It would therefore be desirable and advantageous to provide an improved process of detecting discontinuities on elongated workpieces to obviate prior art shortcomings and to enable a detection of short defects in the workpiece.

SUMMARY OF THE INVENTION

According to one aspect of the present invention, a method of detecting discontinuities on elongated workpieces, in particular tubes and bars, using ultrasonic testing system, includes the steps of positioning a test object in relationship to a test head of the testing system, with the test object and the test head being moveable to one another, generating reception signals with the test head and digitizing the signals for transmission to an evaluation unit, comparing the digitized signals of a test shot of a length position X with digitized signals of a test shot of a length position X+ΔX, wherein ΔX is a multiple of a shot distance; and evaluating a difference.

The present invention resolves prior art problems by using a differential technique which allows a safe detection even of short defects. The method according to the present invention has an advantage compared, for example, to a conventional differential technique used in testing eddy currents and described in a brochure by the company Förster “Wirbelstromprüfung mit Defektomat {Eddy-Current Test with Defektomat], page 2, by eliminating a complicated construction with two transducers offset at a length distance, including required electronics.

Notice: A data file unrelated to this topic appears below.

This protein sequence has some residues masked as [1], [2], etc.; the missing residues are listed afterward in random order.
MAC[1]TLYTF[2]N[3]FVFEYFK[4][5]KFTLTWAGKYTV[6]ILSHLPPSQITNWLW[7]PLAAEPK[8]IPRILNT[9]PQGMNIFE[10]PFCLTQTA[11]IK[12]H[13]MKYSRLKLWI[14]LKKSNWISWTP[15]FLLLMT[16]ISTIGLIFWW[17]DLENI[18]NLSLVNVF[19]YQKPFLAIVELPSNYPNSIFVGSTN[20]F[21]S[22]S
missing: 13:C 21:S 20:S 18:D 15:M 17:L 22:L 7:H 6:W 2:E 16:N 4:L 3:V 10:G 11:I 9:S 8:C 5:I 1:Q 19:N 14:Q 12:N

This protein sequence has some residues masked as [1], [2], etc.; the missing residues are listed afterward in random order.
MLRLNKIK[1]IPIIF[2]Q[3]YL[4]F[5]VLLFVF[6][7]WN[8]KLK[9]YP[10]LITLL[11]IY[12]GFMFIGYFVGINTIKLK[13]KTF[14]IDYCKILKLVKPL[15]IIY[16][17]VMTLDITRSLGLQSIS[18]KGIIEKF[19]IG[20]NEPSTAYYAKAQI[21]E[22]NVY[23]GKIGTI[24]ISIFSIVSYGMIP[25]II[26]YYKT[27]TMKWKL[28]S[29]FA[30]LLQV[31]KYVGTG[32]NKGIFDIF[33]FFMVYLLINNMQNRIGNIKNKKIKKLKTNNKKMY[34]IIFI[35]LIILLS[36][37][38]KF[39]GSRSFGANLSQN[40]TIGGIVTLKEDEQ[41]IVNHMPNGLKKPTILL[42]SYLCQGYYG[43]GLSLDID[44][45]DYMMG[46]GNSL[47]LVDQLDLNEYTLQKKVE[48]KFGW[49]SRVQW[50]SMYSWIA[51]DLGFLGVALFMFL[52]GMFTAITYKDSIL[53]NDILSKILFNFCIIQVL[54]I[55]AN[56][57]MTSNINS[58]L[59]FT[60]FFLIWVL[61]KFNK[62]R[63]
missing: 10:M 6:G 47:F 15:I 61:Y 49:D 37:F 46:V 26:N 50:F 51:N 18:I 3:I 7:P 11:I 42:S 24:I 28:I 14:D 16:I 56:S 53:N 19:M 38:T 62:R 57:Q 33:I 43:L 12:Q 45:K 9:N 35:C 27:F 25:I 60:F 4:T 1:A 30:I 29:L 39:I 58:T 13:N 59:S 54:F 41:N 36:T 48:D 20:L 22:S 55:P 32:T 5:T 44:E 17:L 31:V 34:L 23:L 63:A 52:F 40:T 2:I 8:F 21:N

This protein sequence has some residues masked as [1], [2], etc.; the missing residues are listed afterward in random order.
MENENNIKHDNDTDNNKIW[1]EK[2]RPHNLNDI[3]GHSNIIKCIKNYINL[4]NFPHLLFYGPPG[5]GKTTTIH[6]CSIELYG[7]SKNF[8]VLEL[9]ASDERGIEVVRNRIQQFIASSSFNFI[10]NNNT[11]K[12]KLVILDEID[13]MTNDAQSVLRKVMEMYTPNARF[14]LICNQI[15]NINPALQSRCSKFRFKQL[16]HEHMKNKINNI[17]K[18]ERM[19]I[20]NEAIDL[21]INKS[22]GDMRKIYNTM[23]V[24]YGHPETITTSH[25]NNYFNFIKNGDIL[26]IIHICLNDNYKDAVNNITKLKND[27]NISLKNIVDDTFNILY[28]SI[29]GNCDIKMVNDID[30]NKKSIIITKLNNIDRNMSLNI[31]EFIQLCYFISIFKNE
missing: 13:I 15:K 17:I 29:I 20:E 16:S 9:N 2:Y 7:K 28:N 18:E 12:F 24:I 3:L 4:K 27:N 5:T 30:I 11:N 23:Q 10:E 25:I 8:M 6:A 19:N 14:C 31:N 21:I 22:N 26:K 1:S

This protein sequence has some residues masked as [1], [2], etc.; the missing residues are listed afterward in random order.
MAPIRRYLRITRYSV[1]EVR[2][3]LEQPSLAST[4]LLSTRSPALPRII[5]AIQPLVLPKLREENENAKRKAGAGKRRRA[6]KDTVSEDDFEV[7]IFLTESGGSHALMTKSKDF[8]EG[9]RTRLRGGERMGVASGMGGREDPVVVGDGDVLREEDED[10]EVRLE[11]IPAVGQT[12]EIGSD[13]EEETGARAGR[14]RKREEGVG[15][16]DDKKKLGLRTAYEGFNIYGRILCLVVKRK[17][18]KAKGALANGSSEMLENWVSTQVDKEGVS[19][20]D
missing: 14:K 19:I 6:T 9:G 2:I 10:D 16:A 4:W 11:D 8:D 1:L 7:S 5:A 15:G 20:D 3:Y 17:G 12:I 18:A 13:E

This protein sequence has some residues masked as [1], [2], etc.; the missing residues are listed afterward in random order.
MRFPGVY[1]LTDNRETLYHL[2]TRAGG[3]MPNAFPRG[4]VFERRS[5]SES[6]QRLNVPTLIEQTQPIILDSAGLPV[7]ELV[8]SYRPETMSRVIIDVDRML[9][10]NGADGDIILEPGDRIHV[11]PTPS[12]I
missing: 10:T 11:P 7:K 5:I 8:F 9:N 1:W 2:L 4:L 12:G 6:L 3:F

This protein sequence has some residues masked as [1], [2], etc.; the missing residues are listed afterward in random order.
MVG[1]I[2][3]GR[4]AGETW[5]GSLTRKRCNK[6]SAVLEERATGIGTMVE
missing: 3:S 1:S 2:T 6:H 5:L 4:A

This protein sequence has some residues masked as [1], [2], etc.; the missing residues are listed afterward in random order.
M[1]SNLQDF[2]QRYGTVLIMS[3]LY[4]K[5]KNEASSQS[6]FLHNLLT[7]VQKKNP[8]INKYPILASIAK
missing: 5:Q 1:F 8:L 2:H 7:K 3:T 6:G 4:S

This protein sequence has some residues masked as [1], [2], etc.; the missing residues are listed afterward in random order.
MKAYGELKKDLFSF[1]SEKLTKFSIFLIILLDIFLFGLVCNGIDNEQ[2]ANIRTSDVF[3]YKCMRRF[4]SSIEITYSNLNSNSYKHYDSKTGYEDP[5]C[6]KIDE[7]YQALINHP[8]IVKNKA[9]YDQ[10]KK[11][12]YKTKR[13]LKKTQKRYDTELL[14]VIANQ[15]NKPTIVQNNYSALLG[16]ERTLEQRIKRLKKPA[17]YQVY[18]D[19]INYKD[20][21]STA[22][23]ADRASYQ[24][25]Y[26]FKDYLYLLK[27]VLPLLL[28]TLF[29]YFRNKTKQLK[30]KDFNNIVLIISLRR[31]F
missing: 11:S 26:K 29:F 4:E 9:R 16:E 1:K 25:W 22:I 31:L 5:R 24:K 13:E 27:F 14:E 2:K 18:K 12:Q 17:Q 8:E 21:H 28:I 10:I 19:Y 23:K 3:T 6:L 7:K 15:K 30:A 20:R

According to another feature of the present invention, the distance ΔX is freely selectable and not fixed by the selected distance between both transducers.

Depending on the existing computing power, it may be suitable to limit the number of signals subject to evaluation. The number of evaluated signals may be limited per test shot to a range between 20 and 100, e.g. 60 signals. Of course, higher numbers, e.g. 2000 signals, are also possible.

In general, the differential process according to the present invention is applicable for any type of generated reception signals. The advantage of the differential process according to the present invention is especially favorable when the structure of the reception signals is complicated. An example involves reflection indications by Lamb waves generated in the test object. This type of inspection, may be expanded by generating alternatively in the test clock cycle two wave pulses at two sites located in circumferential direction, with the wave pulses propagating in both circumferential directions. In this case, the differential process can be applied to both the reflected pulses and the attenuated pulses.

Another application can involve the inspection of longitudinal seams. This inspection typically runs the testing unit along the weld seam and operates it in a clock cycle of a test shot. In this testing method, the received signal of a path coordinate X can also be associated with a receiving signal of a path coordinate X+ΔX, and subsequently differentiated.

BRIEF DESCRIPTION OF THE DRAWING